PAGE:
The 9-to-5 Workday Is Dead

How our working lives have changed since the pandemic.

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The 9-to-5 Workday is Dead:

For many of us, our work habits were completely uprooted since the start of the pandemic. We learned to work in new ways after the government and companies forced our hands. A corporate restructuring of the standard 9-to-5 workday, by allowing remote work and more flexible schedules, has been one of the few positive outcomes of the pandemic; and honestly, it was long overdue. Pew Research has some really great data on how coronavirus has changed the way Americans work.

When the pandemic began, it was absolute chaos in our household. I was lucky enough to be employed in a sector that didn’t require me to be in an office. All of the technology was available at my fingertips to do my job remotely. I adapted, albeit slower than anticipated, but have now found my groove of being much more productive than working in a typical office setting. And I’m never planning on going back to the office on a full-time basis. The results from the poll below show others are aligned with a similar mindset.

Most employers do not want to resort to a remote-only workforce for a variety of reasons. It’s harder to onboard new employees and arguably more difficult to build a collaborative culture when you aren’t working directly face-to-face with your coworkers or clients. There’s also an inherent level of trust between the employee and the employer that the work will get done on time, under budget, and with the same quality as if it was done in the office setting. Yet there still seems to be a stigma around accounting for every hour worked by the employee even if the work is done under the budgeted hours.

The downsides of the standard 9-to-5 job and putting “butts in seats” have become apparent since the forced shift to remote working. Your job shouldn’t be centered around punching a time clock and putting in face time if the work is already done. But rather it should be focused on producing results and deliverables—whatever they may be in your line of work. The difference now is you don’t have to twiddle your thumbs at your desk after you’ve completed a task. Instead, you can be more productive in your personal life by doing something you enjoy on your own terms.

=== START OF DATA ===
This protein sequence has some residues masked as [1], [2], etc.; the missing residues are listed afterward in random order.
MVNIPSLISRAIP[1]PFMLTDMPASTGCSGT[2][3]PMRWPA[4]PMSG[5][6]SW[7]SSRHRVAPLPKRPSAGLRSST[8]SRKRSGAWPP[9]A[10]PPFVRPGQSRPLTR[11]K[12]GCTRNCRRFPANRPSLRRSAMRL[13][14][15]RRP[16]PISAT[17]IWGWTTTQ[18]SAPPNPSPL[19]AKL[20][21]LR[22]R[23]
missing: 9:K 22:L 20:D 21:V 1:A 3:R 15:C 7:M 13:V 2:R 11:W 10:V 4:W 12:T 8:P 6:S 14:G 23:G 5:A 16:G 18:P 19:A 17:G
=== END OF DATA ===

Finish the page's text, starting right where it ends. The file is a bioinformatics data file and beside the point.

This has been shown in the Pew research as noted below:

For workers who are working from home all or most of the time now but rarely or never did before the pandemic (and are in the same job they had pre-pandemic), there have been some clear upsides associated with the shift to telework. About half (49%) say they now have more flexibility to choose when they put in their hours. This is substantially higher than the share for teleworkers who were working from home all or most of the time before the pandemic, only 14% of whom say they have more flexibility now. In addition, 38% of new teleworkers say it’s easier now to balance work with family responsibilities (vs. 10% of teleworkers who worked from home before the coronavirus outbreak). On the downside, 65% of workers who are now teleworking all or most of the time but rarely or never did before the pandemic say they feel less connected to their coworkers now. Among more seasoned teleworkers, only 27% feel this way.